In June 2012, I was lucky enough to receive a Dexcom Continuous Glucose Monitor from my healthcare provider. It took a while for me to get acquainted with it, but now that I have almost a half-years’ worth of experience, I’ve acquired a good grasp on how it functions, particularly the pros and cons of owning the device.
I think the best part of having a continuous glucose monitor (CGM) is the constant knowledge of my general blood sugar whenever I need to know it. As an active college student, I can’t simply whip out my meter and test my blood sugar in any given environment. As a matter of fact, I think my professors and my peers would be concerned if they saw me pricking my finger in the middle of a classroom. But with the monitor, I can always have an awareness of where my blood sugar is going and whether or not I need to take an extra insulin shot. This has certainly alleviated some of my constant concern over my blood sugar.
Another pro of the CGM? Its easy-to-read screen that displays trend arrows and graph, both of which track my blood sugar over a selectable period of time. The arrows show the velocity of my blood sugars, an innovation I never thought would be possible ten years ago. If I’m working out at the gym, I can be alerted to the fact that my blood sugar is rapidly falling by looking at the double arrows. If I want to see the effect a granola bar has on my sugar a few minutes after eating it, I can see a diagonal arrow set at about 45 degrees upwards. Again, this feature puts me at ease when testing my blood sugar with my monitor isn’t an option at the exact time.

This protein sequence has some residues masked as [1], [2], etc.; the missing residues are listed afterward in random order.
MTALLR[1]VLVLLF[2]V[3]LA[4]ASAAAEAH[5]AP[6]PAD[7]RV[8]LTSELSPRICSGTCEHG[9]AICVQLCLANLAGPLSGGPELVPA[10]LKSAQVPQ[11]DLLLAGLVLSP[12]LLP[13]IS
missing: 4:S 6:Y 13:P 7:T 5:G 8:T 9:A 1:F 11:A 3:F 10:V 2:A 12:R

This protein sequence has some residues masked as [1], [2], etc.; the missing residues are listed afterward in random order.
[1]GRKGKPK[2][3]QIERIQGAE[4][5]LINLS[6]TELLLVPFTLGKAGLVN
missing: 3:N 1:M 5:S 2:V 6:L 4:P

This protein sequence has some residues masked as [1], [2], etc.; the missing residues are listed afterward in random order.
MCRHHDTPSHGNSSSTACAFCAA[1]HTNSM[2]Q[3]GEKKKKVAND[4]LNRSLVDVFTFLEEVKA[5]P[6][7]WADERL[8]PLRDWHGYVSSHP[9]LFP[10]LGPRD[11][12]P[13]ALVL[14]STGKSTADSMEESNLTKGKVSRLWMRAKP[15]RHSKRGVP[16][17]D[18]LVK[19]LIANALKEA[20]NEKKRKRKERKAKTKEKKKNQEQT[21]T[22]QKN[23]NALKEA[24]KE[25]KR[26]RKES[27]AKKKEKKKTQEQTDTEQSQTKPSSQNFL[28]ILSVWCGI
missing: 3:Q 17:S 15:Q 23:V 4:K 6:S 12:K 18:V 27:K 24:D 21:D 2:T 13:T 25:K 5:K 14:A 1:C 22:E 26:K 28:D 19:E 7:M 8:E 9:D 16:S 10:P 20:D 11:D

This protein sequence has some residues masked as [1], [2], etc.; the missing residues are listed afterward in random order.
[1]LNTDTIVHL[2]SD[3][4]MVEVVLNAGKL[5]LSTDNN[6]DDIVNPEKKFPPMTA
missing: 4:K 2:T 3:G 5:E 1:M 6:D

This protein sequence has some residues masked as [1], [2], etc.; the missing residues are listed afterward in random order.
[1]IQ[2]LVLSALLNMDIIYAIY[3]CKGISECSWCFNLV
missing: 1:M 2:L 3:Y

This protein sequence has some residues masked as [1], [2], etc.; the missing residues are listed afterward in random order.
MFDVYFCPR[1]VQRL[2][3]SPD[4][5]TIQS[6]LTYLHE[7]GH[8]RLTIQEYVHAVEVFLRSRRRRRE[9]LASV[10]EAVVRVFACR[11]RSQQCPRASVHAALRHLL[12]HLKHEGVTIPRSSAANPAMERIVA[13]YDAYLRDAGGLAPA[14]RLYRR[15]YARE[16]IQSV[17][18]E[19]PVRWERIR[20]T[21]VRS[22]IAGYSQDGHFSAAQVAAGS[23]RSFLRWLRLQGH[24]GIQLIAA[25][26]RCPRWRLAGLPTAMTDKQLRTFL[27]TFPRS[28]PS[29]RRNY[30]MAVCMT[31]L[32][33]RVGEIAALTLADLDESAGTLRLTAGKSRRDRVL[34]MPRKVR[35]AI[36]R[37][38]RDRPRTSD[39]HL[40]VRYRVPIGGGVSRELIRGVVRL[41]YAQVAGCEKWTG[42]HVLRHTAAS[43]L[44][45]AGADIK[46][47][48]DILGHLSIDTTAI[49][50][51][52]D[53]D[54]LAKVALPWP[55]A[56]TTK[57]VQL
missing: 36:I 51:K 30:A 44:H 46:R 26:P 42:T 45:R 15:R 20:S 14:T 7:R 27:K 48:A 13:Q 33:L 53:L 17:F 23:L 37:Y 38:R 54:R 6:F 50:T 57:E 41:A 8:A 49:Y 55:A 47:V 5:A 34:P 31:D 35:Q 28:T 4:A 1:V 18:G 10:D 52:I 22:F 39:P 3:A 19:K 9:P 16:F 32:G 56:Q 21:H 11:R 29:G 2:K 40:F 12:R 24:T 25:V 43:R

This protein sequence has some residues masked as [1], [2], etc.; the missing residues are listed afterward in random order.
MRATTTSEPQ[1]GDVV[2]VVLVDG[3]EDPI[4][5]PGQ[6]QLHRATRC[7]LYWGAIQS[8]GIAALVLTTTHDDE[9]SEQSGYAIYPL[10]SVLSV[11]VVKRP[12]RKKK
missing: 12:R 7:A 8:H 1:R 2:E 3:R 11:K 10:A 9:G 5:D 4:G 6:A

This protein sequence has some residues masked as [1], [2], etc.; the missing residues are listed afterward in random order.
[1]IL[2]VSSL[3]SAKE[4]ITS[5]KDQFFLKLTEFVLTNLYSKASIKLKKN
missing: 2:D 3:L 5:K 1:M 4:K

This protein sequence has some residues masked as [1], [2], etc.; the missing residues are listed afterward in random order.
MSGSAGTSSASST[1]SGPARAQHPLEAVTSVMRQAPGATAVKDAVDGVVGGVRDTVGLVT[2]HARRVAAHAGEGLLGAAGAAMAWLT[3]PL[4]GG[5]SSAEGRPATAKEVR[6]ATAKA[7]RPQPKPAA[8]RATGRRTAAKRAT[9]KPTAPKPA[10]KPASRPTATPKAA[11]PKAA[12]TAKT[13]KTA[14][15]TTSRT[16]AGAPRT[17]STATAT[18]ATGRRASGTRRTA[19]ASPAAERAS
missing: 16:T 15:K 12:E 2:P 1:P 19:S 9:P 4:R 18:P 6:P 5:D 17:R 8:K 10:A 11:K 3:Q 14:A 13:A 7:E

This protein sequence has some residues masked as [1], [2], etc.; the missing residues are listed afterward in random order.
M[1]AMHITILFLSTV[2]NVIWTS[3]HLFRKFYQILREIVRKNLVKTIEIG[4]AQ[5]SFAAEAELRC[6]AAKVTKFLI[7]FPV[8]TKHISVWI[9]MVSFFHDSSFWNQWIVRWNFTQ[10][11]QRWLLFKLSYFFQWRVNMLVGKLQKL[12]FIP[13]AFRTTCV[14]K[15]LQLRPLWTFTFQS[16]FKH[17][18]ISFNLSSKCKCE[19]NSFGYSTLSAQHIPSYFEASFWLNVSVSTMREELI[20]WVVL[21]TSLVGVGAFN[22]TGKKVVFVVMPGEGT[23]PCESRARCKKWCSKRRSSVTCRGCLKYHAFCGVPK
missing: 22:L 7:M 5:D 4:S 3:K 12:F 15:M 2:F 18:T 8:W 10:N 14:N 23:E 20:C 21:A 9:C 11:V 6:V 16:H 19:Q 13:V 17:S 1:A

However, the continuous glucose monitor does have its downfalls. For instance, injection of the chip is more painful than my insulin shots. It’s easy to set up the monitor, but I always find myself cringing when I feel the sensor sinking into my stomach. It definitely prevents me from getting excited about changing my sensors each week.
Also, I never considered how loud and obnoxious the CGM can be. When it’s 5 o’clock in the morning during the week, I don’t want to be woken up by the harsh sound of my simultaneously beeping and vibrating monitor. Sadly, it’s happened a few times, and it’s affected my poor roommates (Sorry, Amanda and Jess!). What’s worse is that when I am forced to jump out of my lofted dorm bed to silence the monitor and correct my low sugar, I suffer a panic attack when the monitor’s screen says my blood sugar is falling below 40. At this point, I know I ought to get confirmation from my meter, and more often than not my blood sugar is at a far-less scary 80. The trend arrows may be convenient, but seeing as the CGM can’t always be calibrated exactly to my blood sugars, they tend to induce fear instead of preventing concern.
So, is the CGM worth it? It depends on your perspective and the lifestyle you lead. Personally, I find the device to be helpful. It took me awhile to adjust to its sometimes loud and terrifying habits, but I did get used to it and I’m glad that I can utilize some of the latest diabetes technology. I’ve seen many advancements in the diabetic technological field over the past 15 years, and the CGM stands out as a favorite invention. I’m looking forward to the improvements that will be made over time.